You may know me, but I don’t know you

In my last blog post about sellers and buyers making the process easier, I really wanted to include a story about a recent sales call – or series of calls rather that I received as a case in what not to do if you want to successfully cold call a business prospect (name and company changed to protect the guilty). I am paraphrasing, but it went a little like this.

Voicemail 1: “Hi Josh, my name is George and I am calling from awesomeweb, a local design firm specializing in thought leadership based websites and I would like to talk to you about your website and how we might be able to help you increase your search engine power.”

One week later:

Voicemail 2: “Hi Josh, this is George calling from awesomeweb again. I left you a message last week and was hoping to talk to you about how we might be able to help with your web design needs.”

One week later:

Voicemail 3: “Hey Josh. George from awesomeweb. Give me a call.”

George started off well enough, but made a criminal mistake as he moved along. He was becoming more and more familiar in his tone without ever speaking to me. So, let’s assume I quickly deleted his first voice mail because I was in a bad mood (sorry, it happens), thus making no impression on me. The second one I might have half heard while collecting voice mails from my mobile device, but again it didn’t really register because I wasn’t in the market and get quite a few messages every day. So, for all intents and purposes the third message is still making that all important first impression and all that I heard was: “Hey Josh. George from awesomeweb. Give me a call.”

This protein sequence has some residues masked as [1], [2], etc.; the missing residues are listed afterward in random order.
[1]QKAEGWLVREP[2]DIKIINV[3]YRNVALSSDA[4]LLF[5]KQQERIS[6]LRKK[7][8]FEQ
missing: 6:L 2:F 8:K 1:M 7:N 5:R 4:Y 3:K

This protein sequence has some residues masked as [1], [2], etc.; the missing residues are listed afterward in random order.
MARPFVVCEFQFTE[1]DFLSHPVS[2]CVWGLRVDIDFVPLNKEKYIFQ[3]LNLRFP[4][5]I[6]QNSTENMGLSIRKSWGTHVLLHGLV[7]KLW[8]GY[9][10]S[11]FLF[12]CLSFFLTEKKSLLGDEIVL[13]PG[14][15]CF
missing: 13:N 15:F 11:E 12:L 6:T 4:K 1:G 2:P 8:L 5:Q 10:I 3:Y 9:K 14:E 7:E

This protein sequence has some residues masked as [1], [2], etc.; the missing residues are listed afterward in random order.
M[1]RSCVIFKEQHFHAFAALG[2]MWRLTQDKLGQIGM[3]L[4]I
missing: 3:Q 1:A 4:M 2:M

Certainly I would prefer if the Georges of the world did not call me over and over again, but having sold in the past I understand that it can be necessary and beneficial to keep calling in hopes of at least qualifying or disqualifying me as a prospect. Would it have been so hard to give the full pitch each time? Would it have been a challenge to try three different messages in hopes of one resonating?

The big takeaway: Sales and marketing professionals need to remember that every impression may be a first impression and act accordingly. Put your best foot forward until you have concluded that no opportunity exists and then walk away gracefully.

Comments

David Gadarian said…
great piece of advice. always a big challenge to "open" on voice mail but your point is very well taken.
Marketing Jobs said…
Excellent and nice advice to all Sales and marketing professionals. Every one in marketing field should follow this point.

Thanks,
Bharathi

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